Pig husbandry practices are important for their welfare, but they can be painful, causing stress and discomfort if not performed with care.
They include iron injection to new-borns, teeth clipping, tail-docking, castration and identification.
Iron is required for the formation of haemoglobin, normally a challenge for piglets since most of them are born with limited supply of the mineral, thereby requiring oral supplementation or injection.
They receive an additional iron through the sow’s milk but this is still deficient until they start creep feeding.
Despite this, quantities of iron decrease rapidly and could result in piglets becoming very pale a few weeks after birth, if not supplemented.
It is, thus, advisable to give extra iron, about 1ml of a full dose for the piglet to grow healthy and faster.
Iron injections offer more value and are most preferred over oral iron supplements since injection ensures each piglet gets the exact dose.
This is best done by a qualified vet.
Although teeth clipping is getting less common, piglets are born with needle sharp teeth which if left untrimmed, may injure the sow’s udder during suckling. Such an injury may make the sow starve the piglets to death.
Typically, piglets start using their teeth when competing for udder within the first 24 hours of age, which is when the clipping decision is made especially for aggressive piglets.
Only the points of the teeth should be removed, improper teeth clipping needle may result in discomfort.
Roll back the tongue during the exercise to avoid consequent injuries and use a pair of tooth clippers.
Tail docking in piglets is done primarily to reduce the risk of tail chewing or biting.
The vice results in serious wounds and bleeding, infections and sometimes spinal abscess, paralysis or even death.
It is triggered by overstocking, feed deficiencies, subnormal temperature levels, inadequate ventilation, drafts and high levels of dust in the pen.
Perform tail docking on piglets as early as possible, preferably between 24-72 hours of age, more than seven days old piglets could find the practice very painful.
Cutting the tail too short may lead to infections or a prolapse, on the other hand, too long docking is not effective.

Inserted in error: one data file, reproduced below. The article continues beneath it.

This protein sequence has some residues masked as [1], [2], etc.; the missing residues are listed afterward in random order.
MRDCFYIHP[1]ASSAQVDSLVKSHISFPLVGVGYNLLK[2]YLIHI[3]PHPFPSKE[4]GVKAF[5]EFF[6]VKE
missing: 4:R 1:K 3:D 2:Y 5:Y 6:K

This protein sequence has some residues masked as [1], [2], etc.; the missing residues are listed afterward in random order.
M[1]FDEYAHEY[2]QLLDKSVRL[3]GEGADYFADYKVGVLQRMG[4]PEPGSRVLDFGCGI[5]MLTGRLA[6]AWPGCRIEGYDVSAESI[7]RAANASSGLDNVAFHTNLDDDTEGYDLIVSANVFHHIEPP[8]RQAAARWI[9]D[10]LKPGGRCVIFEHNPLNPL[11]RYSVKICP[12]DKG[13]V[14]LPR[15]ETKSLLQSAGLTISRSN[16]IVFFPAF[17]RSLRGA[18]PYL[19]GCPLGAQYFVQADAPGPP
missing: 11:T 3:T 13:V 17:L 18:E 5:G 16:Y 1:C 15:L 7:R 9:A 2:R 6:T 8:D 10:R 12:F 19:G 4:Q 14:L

Also be watchful to identify the first case of tail biting to adjust the living environment accordingly, for instance by adding straws to the pen.
Castration makes male pigs more manageable when they attain sexual maturity by reducing aggression and handling challenges.
Moreover, it prevents their meat from having boar taint.
While pigs are castrated before weaning, it should be carried out within the first two weeks of a piglet’s life, ensuring the animal is fit and healthy.
Identification is an important tool for maintaining health records and tracking pigs on the farm.
The most common methods used are ear notches and ear tags. Ear notching should only be performed when deemed necessary and when piglets are below 14 days old.
Non-toxic temporary markers are also used on some pig farms for the job.
For ear tags, ensure that they are correctly inserted to avoid main blood vessels and ridges of cartilage.
Writer is based at Department of Animal Science, Egerton University.
Surgical castration is mostly done with the help of a licensed vet, where the assistant’s role is to hold the pig in a required position.
During the procedure, the working environment should be dry and the scalpel sterilised. Castration is, however, painful regardless of pig’s age, but if done by a qualified vet, the pain can be controlled.
Piglets barely have their skin covered when very young, therefore, suffer when it’s cold. Heating provision using infra-red lamp help keep them warm, evading diseases like pneumonia.